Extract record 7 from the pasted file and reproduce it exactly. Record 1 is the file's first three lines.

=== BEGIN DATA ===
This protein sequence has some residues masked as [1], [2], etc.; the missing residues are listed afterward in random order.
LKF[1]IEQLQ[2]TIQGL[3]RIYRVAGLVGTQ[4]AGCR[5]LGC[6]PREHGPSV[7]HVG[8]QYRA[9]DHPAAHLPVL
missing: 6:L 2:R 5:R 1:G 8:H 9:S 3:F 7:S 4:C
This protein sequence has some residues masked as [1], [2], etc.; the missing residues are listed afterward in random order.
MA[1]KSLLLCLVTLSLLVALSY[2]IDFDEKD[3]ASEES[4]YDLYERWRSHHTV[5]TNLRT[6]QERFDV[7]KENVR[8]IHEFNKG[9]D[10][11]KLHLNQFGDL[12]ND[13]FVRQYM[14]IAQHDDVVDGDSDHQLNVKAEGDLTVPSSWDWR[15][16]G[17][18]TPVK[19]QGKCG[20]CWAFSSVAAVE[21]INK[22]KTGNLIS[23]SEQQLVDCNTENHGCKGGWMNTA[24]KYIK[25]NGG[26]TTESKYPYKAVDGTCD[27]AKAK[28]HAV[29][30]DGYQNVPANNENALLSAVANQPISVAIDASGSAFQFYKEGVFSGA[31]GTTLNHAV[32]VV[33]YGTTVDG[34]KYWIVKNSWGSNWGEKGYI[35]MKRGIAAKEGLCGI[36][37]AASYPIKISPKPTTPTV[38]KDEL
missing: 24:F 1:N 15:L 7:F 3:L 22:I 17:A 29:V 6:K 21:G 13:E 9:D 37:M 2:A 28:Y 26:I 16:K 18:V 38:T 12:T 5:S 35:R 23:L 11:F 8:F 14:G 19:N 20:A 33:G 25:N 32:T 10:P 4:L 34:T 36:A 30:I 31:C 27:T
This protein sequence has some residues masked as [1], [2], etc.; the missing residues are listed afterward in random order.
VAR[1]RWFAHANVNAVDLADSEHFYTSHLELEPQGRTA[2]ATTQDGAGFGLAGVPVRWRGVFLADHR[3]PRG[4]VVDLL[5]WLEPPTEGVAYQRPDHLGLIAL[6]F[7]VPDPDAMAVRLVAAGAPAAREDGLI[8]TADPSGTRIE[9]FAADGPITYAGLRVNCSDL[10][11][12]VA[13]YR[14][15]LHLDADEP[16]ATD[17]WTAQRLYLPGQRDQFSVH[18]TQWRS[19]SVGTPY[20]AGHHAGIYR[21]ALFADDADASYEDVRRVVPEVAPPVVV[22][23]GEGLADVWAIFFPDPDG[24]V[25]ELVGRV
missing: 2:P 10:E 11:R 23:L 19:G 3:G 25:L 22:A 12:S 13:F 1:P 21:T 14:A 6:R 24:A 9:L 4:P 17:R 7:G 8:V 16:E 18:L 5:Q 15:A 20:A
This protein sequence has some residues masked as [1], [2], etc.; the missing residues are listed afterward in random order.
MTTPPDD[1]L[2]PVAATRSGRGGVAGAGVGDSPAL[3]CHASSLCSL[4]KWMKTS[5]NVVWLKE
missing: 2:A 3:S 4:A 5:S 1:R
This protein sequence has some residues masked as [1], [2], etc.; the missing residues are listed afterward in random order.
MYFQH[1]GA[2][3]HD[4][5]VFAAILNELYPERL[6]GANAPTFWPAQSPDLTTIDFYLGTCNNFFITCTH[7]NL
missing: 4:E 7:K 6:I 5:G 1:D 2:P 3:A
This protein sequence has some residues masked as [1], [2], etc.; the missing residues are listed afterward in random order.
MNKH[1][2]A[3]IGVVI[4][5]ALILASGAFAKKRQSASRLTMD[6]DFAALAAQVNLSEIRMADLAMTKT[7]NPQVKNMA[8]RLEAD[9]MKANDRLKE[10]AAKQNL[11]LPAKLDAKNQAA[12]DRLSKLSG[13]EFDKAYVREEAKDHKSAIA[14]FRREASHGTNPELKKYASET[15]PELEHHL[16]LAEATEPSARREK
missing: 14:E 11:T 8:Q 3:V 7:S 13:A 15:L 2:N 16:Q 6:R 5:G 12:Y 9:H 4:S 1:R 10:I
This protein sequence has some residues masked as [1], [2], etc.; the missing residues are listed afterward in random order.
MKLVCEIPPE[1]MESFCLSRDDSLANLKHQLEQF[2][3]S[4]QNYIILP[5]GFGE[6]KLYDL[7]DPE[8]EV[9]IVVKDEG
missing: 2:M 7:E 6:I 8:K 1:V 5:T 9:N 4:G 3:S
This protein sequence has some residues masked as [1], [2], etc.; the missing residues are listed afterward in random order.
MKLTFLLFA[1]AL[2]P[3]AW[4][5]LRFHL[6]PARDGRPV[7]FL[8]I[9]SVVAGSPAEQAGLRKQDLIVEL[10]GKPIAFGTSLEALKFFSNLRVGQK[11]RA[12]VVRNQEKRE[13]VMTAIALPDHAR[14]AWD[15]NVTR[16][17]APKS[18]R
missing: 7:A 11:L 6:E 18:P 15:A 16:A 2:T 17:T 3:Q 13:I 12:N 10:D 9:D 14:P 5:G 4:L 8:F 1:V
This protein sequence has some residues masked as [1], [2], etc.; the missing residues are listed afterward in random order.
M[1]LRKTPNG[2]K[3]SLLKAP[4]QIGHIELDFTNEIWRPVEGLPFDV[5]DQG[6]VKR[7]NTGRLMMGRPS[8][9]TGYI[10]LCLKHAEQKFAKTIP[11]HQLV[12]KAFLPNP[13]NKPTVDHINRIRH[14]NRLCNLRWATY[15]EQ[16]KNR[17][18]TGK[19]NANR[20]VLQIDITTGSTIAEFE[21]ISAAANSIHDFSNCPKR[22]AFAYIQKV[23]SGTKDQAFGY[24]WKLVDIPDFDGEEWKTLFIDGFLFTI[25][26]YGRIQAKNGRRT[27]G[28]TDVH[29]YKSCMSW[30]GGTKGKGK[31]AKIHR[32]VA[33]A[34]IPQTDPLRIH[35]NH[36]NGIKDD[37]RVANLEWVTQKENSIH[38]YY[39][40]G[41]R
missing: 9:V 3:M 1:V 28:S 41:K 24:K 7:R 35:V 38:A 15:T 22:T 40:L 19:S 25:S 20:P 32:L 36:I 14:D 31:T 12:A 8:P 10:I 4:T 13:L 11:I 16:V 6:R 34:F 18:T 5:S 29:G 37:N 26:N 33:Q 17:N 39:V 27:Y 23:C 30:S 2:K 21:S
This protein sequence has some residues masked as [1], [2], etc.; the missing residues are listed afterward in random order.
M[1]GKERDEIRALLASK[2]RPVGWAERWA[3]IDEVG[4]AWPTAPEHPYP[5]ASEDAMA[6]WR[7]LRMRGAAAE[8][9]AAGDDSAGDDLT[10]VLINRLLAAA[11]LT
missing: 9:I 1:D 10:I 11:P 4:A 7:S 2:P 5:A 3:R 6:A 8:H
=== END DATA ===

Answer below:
This protein sequence has some residues masked as [1], [2], etc.; the missing residues are listed afterward in random order.
MKLVCEIPPE[1]MESFCLSRDDSLANLKHQLEQF[2][3]S[4]QNYIILP[5]GFGE[6]KLYDL[7]DPE[8]EV[9]IVVKDEG
missing: 2:M 7:E 6:I 8:K 1:V 5:T 9:N 4:G 3:S